Under the initial High Court ruling, Charlie was not allowed to be transferred anywhere to be treated so it asked the court to examine the new evidence.

During this time, Professor Hirano flew over from America to examine Charlie.

What has the public reaction been?

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Image caption,
Supporters have protested outside the High Court

Charlie's plight has proved to be very divisive.

Some people felt Charlie should be allowed to die with dignity, while others have disagreed with the doctors, arguing Charlie's parents should be allowed to decide where he is treated.

At one point the hospital said staff had received death threats and police had been called after other families, whose children were being treated at the hospital, had been harassed.

Charlie's parents said they did not condone the abuse and had also faced "nasty and hurtful remarks".

Why was the therapy eventually ruled out by the US doctor?

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After examining Charlie, Professor Hirano said it was now too late to give Charlie the therapy. He came to the conclusion after seeing the results of a new MRI scan taken last week.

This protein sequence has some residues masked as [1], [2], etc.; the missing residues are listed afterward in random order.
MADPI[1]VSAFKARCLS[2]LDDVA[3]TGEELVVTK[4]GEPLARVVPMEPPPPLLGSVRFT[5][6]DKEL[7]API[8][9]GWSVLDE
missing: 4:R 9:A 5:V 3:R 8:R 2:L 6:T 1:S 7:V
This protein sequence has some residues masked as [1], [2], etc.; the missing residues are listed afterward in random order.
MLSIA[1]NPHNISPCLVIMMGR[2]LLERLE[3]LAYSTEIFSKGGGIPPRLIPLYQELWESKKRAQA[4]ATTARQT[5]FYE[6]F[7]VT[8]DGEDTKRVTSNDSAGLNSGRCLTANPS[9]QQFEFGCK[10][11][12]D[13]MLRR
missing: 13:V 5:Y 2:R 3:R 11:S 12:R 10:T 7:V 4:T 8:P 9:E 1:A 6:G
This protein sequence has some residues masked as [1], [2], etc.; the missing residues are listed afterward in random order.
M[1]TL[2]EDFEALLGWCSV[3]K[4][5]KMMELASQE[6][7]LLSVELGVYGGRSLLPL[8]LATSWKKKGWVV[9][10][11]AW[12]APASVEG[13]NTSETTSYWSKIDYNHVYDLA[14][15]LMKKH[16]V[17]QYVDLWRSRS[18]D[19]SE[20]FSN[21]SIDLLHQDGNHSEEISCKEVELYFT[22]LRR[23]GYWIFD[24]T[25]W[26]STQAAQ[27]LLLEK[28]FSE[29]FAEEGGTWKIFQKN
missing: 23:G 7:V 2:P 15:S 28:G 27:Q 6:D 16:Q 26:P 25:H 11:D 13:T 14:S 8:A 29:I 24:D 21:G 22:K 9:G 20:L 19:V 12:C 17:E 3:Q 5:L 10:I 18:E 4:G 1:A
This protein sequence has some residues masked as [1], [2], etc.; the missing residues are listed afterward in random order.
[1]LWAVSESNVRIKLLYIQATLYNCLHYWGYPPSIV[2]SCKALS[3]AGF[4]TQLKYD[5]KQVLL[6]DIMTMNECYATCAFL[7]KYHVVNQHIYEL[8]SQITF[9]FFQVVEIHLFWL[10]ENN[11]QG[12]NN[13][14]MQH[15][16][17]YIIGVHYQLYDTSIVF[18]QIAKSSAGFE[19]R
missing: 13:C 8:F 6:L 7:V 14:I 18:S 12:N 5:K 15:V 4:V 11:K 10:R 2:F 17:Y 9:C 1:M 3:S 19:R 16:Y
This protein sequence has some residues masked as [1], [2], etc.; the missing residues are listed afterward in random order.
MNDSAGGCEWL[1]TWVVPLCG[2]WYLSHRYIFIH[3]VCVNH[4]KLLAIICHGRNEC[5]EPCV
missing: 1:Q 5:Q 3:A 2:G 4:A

The scan had shown there was no muscle at all in parts of his body.

After hearing this, Charlie's parents decided to abandon the legal proceedings and ruled out taking him to the US.

They believe he could have lived a normal life if he had been given treatment earlier, but said they now wanted to treasure the short time they had left with him.

Image source, EPA

In its statement to the High Court on 24 July, the hospital said it was "increasingly surprised and disappointed" that Professor Hirano "had not read Charlie's contemporaneous medical records or viewed Charlie's brain imaging or read all of the second opinions about Charlie's condition".

GOSH said the professor had not taken the opportunity to see Charlie until last week, despite being offered the chance to do so by the hospital in January.

Even though the professor gave written evidence at all of the court cases, the hospital said it only emerged last week that he had not read the judge's ruling following the first High Court hearing in April.

The hospital added it was concerned to hear the professor state in the witness box at the High Court hearing on 13 July that he had a financial interest in some of the treatment he proposed prescribing for Charlie.